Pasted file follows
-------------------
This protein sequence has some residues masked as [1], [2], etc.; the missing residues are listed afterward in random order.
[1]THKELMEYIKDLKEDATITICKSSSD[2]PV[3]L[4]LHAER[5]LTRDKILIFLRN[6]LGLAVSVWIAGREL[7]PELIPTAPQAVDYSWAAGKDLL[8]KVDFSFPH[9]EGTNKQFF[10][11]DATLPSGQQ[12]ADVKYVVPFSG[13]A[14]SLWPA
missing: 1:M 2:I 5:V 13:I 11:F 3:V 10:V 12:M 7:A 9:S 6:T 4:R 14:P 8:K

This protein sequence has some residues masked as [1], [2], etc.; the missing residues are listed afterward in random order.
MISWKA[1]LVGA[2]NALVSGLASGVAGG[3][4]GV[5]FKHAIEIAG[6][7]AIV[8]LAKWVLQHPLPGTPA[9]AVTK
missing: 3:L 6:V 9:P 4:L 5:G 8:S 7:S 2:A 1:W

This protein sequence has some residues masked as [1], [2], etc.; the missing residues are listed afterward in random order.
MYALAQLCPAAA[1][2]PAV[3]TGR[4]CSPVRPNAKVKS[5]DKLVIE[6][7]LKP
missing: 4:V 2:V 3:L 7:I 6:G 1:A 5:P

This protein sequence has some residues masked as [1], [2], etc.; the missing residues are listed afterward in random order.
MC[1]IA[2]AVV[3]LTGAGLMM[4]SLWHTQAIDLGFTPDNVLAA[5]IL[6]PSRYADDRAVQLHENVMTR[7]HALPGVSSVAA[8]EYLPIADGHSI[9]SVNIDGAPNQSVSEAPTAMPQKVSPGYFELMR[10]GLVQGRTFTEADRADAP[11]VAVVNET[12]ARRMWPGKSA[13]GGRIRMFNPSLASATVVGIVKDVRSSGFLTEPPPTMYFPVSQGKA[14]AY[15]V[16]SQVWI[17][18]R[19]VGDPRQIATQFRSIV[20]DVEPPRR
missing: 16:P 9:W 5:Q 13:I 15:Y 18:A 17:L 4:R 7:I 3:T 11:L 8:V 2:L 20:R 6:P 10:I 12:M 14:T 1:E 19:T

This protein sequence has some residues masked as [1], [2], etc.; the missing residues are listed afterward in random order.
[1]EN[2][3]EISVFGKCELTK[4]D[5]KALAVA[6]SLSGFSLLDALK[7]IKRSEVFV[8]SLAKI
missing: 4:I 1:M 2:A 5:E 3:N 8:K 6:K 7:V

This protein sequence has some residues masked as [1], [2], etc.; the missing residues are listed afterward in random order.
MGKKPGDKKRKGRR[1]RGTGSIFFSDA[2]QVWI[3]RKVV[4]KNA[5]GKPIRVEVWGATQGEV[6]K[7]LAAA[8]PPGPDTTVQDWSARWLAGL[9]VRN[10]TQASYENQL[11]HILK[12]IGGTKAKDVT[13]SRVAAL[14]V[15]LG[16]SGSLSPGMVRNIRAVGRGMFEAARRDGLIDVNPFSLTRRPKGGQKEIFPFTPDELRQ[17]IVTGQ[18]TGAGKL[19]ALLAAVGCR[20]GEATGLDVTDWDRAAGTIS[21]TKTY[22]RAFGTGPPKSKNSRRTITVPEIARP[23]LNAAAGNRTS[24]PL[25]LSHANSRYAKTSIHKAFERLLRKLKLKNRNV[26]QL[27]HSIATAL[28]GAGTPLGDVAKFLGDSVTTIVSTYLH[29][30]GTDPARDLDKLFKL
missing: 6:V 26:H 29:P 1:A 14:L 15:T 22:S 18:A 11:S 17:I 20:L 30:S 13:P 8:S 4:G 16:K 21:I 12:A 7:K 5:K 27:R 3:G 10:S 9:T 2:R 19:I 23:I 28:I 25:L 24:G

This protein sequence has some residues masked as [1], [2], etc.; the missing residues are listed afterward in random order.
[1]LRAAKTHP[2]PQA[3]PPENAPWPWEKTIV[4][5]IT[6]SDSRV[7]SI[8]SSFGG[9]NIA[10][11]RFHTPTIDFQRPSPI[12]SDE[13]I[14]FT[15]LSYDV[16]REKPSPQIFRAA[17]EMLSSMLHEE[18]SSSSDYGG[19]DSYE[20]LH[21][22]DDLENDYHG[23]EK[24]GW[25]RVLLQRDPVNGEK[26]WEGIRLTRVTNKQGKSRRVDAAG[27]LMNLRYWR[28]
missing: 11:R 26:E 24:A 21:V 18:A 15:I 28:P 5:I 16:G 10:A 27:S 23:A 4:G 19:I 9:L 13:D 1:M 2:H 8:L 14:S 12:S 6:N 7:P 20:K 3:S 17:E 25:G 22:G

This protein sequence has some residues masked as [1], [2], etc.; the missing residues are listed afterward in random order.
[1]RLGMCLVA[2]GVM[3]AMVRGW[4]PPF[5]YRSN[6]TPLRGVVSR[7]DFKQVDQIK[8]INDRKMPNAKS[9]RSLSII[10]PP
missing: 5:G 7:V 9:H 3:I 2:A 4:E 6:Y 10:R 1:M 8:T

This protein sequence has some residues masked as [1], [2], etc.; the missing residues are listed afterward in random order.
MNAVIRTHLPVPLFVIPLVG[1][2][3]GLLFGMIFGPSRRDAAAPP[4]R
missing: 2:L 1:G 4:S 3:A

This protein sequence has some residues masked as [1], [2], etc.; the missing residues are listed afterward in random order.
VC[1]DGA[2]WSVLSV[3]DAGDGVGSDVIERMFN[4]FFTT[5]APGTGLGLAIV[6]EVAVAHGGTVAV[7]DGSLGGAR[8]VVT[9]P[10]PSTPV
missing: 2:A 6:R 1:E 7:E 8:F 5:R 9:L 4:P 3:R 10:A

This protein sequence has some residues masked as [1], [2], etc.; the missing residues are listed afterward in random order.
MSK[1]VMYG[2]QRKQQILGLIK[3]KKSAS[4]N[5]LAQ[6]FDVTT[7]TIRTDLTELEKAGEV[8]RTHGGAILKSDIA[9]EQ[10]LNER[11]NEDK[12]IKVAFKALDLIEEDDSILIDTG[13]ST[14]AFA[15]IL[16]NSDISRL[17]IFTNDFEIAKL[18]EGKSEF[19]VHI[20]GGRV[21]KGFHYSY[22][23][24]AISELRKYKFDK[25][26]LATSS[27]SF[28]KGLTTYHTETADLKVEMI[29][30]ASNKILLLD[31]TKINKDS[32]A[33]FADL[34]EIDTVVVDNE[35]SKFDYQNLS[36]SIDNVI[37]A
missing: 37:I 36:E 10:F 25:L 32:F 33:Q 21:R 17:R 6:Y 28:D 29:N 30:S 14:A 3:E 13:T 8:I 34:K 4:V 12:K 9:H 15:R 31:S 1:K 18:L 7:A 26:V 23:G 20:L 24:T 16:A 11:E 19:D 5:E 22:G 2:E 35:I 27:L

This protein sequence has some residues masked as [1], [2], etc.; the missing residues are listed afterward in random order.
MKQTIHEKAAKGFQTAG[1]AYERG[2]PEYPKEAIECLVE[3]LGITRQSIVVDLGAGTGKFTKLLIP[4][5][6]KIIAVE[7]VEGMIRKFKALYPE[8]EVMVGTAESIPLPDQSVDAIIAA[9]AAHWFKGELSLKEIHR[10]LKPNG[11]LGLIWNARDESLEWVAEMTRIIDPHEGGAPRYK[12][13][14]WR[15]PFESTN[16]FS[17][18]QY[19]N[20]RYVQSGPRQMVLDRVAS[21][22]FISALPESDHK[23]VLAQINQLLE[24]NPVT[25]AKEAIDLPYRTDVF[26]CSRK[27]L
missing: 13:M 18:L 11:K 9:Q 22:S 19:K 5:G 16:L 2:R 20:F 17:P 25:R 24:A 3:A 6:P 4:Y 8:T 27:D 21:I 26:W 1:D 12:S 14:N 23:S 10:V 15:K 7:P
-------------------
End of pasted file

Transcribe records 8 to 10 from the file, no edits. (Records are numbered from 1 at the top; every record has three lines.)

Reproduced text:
This protein sequence has some residues masked as [1], [2], etc.; the missing residues are listed afterward in random order.
[1]RLGMCLVA[2]GVM[3]AMVRGW[4]PPF[5]YRSN[6]TPLRGVVSR[7]DFKQVDQIK[8]INDRKMPNAKS[9]RSLSII[10]PP
missing: 5:G 7:V 9:H 3:I 2:A 4:E 6:Y 10:R 1:M 8:T

This protein sequence has some residues masked as [1], [2], etc.; the missing residues are listed afterward in random order.
MNAVIRTHLPVPLFVIPLVG[1][2][3]GLLFGMIFGPSRRDAAAPP[4]R
missing: 2:L 1:G 4:S 3:A

This protein sequence has some residues masked as [1], [2], etc.; the missing residues are listed afterward in random order.
VC[1]DGA[2]WSVLSV[3]DAGDGVGSDVIERMFN[4]FFTT[5]APGTGLGLAIV[6]EVAVAHGGTVAV[7]DGSLGGAR[8]VVT[9]P[10]PSTPV
missing: 2:A 6:R 1:E 7:E 8:F 5:R 9:L 4:P 3:R 10:A